Results: For CBCT FBH measurements, intrarater reliability was high (PCC, CCC, and ICC≥0.98), as was interrater reliability (PCC and CCC≥0.97). The mean absolute difference between mean CBCT measurements for the first and second raters was 0.64±0.77mm. Interrater reliability for direct FBH measurements was high (PCC and ICC both ≥ 0.98). The mean absolute difference between raters for clinical FBH measurements was 0.46±0.35mm. CBCT measurements differed significantly from direct measurements, with a pattern of overestimation for CBCT measurements, which correlates to the appearance of decreased facial alveolar bone levels. The mean absolute differences were 2.49±2.61mm for facial bone height with 95% limits of agreement of -7.76 to 3.20mm.  A PCC of 0.81 and CCC of 0.64 for facial bone height were found. The interrater reliability for detection of dehiscences and fenestrations was good (Cohen’s kappa 0.65 ±0.11 with 95% CI 0.44 to 0.87). For each rater, in comparing the direct measurements to CBCT measurements for detecting dehiscences and fenestrations, Cohen’s kappa was high (0.76 ±.11 with 95% CI 0.54 to 0.98) and moderate (0.50±.13 with 95% CI 0.26 to 0.75). Overall, 71% of dehiscences and fenestrations were detected on the CBCT images.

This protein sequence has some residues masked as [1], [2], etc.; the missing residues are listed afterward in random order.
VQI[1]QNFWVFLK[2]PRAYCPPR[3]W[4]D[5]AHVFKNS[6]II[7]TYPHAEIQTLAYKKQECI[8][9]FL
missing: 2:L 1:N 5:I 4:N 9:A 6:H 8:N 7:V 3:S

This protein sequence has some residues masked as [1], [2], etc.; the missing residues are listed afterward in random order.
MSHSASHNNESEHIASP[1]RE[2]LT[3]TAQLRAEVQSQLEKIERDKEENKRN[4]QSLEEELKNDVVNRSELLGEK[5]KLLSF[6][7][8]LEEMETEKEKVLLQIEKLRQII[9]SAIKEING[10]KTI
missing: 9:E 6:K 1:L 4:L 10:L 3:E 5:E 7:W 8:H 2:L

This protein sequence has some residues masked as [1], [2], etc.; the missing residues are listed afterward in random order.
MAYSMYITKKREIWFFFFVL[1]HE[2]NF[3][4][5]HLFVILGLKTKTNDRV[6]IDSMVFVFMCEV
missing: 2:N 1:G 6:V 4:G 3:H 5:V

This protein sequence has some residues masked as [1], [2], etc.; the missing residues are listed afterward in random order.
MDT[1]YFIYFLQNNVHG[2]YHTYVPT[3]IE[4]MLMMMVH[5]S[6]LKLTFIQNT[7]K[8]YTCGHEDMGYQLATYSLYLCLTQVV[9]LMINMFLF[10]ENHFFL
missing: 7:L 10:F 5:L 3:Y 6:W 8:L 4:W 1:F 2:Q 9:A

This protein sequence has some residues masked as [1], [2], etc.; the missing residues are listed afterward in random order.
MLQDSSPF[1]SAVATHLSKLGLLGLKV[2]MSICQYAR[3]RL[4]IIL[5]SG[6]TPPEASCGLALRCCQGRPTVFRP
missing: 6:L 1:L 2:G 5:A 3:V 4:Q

Conclusions: For the protocol used in this study, facial alveolar bone height levels were often underestimated in CBCT images, especially in areas where alveolar bone is thin. Similarly, a number of the alveolar bone defects were not detectable in CBCT images.

Knapp, BR. Fracture toughness, clarity, and staining of thermoplastic orthodontic retainer materials. Thesis submitted in partial fulfillment of M.S. in Orthodontics, Oregon Health & Science University, December 2014